An organization called the Information Technology and Innovation Foundation (ITIF) publishes a rating of the states, called the New Economy Index, listing “which states are thriving in innovation in the new economy.” A number of states rated low by CEO magazine are rated high by ITIF. For example, CEO rates California and New York at the very bottom, while ITIF rate them as numbers 4 and 11. Massachusetts, ITIF’s number 1, comes in as number 47 on CEO’s list. Only Virginia lands in the top ten on both lists. There is a statistically significant negative relationship between the two lists.

  • The rigid ideological principles underlying the model may make it hard to develop pragmatic responses to a state’s economic challenges. Underlying the model is a belief that government is bad, reflected in the decision to count only private sector jobs in Walker’s promise, suggesting that public sector jobs aren’t “real jobs.” The current weak economy is characterized by weak private-sector demand. In such a situation firms are unlikely to increase hiring until they see the need to do so to meet demand. But without more jobs, consumer demand is likely to remain sluggish. As Jack Norman points out, several of Walker’s initiatives, by cutting both public sector jobs and compensation, would have served to further depress consumer spending.

The model’s bias against progressive tax rates could also work against increasing consumer demand, since low-income people are much more likely to spend any extra income than those higher up. In a recession a strategy that keeps the top state income tax marginal rate, while expanding the earned income tax credit, is likely to be more effective in stimulating spending.

Without the analysis of more data, one cannot say for sure how much these and similar decisions explain the weakness of Wisconsin’s recovery, but they certainly contributed to it and undercut the jobs promise. That the Walker administration nevertheless adopted these counter-productive measures is evidence of the powerful hold the ideological underpinnings of the cost leadership model had over the governor and the people advising him.

In the upcoming gubernatorial election both the direction and the results of the Walker economic policy will be well defined. Much less clear is how a Democratic policy would differ. The burden will be on the Democratic candidate to advance a credible alternative.

Categories: Data Wonk, Politics

5 thoughts on “Why Walker’s Job Strategy Has Failed”

  1. Mike Bark says:

    Walker has 2 problems on this issue:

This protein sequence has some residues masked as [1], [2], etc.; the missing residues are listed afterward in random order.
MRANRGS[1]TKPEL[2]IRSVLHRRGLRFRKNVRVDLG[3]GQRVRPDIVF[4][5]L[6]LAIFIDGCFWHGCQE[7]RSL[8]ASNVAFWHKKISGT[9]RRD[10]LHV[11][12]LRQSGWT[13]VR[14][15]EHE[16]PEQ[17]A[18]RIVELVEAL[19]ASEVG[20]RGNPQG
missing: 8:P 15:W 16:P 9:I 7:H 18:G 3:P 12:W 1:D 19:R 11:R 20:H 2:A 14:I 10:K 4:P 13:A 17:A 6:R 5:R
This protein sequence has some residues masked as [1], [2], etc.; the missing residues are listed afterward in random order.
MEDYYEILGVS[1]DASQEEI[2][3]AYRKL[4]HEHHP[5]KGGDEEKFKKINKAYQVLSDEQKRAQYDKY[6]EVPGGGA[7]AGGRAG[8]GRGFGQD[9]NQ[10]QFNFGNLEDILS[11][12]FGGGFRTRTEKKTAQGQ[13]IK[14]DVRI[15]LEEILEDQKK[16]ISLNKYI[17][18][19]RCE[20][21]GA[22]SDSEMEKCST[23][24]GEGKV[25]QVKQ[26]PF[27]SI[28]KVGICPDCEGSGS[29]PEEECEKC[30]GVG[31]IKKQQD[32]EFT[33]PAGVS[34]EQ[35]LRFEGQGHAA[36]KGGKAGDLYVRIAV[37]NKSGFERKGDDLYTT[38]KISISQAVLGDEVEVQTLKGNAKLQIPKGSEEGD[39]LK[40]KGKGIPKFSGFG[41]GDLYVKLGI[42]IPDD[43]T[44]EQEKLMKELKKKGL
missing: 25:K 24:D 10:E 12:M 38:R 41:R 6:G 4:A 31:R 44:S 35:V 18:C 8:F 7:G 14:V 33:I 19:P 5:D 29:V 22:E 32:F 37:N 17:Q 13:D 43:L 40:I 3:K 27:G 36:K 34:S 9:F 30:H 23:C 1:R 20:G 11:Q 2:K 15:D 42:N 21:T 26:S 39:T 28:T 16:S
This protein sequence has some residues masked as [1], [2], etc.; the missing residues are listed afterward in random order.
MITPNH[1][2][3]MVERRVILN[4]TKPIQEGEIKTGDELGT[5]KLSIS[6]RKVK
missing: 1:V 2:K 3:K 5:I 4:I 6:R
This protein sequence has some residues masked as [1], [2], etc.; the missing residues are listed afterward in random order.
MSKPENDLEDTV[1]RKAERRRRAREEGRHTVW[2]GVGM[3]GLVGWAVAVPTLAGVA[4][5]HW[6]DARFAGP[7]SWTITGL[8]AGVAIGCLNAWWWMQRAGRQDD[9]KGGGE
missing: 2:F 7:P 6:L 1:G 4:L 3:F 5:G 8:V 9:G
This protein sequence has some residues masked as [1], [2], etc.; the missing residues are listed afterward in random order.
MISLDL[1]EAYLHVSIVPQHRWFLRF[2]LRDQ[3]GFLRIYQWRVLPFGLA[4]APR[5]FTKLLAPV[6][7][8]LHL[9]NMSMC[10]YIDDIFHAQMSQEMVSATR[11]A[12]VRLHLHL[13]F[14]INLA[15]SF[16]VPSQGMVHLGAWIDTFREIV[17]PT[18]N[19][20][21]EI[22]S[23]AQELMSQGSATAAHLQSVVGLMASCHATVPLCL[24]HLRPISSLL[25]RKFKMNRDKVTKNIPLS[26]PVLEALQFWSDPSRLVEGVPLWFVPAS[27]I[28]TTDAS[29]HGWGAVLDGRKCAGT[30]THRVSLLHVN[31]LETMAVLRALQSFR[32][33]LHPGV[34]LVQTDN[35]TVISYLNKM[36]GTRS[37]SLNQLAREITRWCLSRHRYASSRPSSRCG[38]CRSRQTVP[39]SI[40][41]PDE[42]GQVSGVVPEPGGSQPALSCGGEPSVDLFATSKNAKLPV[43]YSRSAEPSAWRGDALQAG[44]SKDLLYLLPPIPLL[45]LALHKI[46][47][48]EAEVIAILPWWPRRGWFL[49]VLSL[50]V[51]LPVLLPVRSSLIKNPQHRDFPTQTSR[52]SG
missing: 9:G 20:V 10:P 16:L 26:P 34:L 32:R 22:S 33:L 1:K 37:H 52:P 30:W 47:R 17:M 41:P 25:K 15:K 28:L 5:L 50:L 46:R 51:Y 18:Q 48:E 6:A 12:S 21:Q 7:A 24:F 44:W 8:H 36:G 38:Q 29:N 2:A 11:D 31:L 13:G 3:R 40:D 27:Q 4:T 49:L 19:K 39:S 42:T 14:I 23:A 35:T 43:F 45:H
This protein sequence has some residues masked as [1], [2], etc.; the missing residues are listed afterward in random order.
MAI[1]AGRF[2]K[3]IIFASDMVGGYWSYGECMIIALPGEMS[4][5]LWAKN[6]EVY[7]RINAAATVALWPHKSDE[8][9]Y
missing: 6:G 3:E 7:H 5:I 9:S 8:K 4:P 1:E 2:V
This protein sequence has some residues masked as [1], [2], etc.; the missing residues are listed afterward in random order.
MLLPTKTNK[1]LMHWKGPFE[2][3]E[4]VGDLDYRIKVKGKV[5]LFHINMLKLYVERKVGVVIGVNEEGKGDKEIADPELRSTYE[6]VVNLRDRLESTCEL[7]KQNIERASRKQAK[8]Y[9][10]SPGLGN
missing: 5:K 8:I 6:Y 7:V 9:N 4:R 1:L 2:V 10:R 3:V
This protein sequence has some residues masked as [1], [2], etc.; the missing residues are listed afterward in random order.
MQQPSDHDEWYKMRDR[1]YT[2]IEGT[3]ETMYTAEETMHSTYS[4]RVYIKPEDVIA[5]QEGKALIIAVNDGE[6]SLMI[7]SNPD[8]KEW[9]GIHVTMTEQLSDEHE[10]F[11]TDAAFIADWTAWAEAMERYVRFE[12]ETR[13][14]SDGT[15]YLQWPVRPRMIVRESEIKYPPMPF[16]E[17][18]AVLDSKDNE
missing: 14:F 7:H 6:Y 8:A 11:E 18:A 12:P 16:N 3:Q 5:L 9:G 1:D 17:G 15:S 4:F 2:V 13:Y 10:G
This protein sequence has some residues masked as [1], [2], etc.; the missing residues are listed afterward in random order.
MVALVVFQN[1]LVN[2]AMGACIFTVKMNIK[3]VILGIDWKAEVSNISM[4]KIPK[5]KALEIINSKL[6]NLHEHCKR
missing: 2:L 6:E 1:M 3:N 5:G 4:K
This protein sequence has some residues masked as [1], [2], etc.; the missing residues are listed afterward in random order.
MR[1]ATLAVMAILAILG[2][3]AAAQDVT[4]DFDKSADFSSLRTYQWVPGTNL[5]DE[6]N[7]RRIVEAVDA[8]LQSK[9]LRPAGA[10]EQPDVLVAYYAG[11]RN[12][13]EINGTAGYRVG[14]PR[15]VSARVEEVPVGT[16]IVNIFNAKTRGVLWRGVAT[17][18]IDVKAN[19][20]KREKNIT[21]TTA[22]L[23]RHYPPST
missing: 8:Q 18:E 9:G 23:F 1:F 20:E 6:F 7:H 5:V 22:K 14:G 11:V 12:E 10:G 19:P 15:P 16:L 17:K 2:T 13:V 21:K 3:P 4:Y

1. The pledge itself was stupid to vein with. Politics 101 says you should never offer concrete numbers like this because if you miss the goal you will lose people. Put it this way, Mary Burke won’t be offering any concrete numbers like this and will only be offering vague platitudes. Had Walker simply said that he’d improve the economy he could point to several metrics that show the economy has been better. Instead, he’ll be saddled with the promise.

    2. Unfortunately, Walker has done ZERO to actually improve the business environment. Getting the budget under control has some merits, but I can say that as a business owner it’s not something I spend a ton of time worrying about. They passed a tepid tax cut that still keeps taxes higher than they were for the majority of Jim Doyle’s tenure.

  2. D says:

    75% of the jobs being created in this country are part-time and most probably low wage. Nothing Scott Walker or any politician does at this time is going to make a difference. I’m glad we have state finances under control. Get back to me about jobs when the economy improves. Arguing about who created the most McDonald’s and WalMart jobs is pointless.

  3. Bruce Thompson says:

    To Ed Heinzelman,
    Thanks for sharing your calculation. The Wisconsin employment reports offer some evidence in support of your thesis that the supply of workers makes the Walker jobs promise infeasible. The preliminary August reports shows unemployment of 205,600. Thus far 80,000 jobs have been added in Wisconsin during Walker’s term, leaving 170,000 to go on the promise. This implies that fulfilling the promise would have taken unemployment to almost zero, an unrealistic expectation.